This made them shut up, and for the rest of the day this is what I did, making an example of one kid at the beginning of the class and then sitting back to relax and let them grovel and learn.

In the meantime I had discovered a tragedy of my own. There was no internet. What the heck was I to do? So Bored. Thankfully I brought Jurassic Park with me, so during my break periods I watched it. Get ready for an upcoming post about Jurassic Park. I've got Jeff Goldblum thoughts.

But my true-found entertainment came while scrumming through the "art & crafts" drawer. Here I found a watercolor kit!!! So for my last two class periods I spent my time painting, filling all the students around me with jealousy and fascination.

Here is my end product:

Yeah I know. You might be wondering if that really took 2 periods to paint? The answer to that is No, it didn't. But that's beside the point. It all began with the creature in the middle. I think the arms may have been inspired by my mantids lethal forearms, the head inspired by a parrot, and the rest of the body by a grotesque spider abdomen. Then I just felt that he needed to be soaring out of the water, heading towards an exotic island.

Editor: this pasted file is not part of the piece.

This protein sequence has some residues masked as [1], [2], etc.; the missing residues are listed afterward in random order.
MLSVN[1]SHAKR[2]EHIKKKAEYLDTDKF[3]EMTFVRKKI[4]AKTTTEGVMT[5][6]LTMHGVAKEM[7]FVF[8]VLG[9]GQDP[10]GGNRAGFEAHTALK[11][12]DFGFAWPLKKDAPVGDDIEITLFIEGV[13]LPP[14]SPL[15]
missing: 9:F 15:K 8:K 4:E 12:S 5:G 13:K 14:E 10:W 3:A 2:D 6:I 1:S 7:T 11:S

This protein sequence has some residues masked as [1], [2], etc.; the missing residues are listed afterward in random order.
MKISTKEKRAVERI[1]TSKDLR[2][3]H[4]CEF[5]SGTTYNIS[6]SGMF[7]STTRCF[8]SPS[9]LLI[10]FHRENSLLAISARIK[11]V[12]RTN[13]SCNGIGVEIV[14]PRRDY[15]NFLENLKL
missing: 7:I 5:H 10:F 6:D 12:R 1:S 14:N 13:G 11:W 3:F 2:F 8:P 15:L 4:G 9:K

Then one of my admiring students said I needed a dragon. After half-heartedly rebuking them for watching me paint instead of working, I opened up discussion of dragons. I could not really see it happening in this painting, but I added some version of a dragon anyways, just to please the masses. I think the "dragon" is really scaring my mantid-fish-parrot, making him flee into the dense brush of the island. Meanwhile, the sadistic, all-powerful Sun God is watching, pleased with the havoc his world is wreaking.

While I was doing this I was, of course, washing off my brush in a bottle of water. The water by the end was a dark mess, the color of forest-green sweaters in L.L. Bean magazines. I half jokingly offered to pay someone 10 dollars to drink it. Much to my dismay, about 5 kids leapt up to battle for the opportunity. I was part disgusted, part impressed. I wound up backpeddling and not allowing anyone to, saying that I wanted it for myself. I couldn't stand for poisoning my children!!!!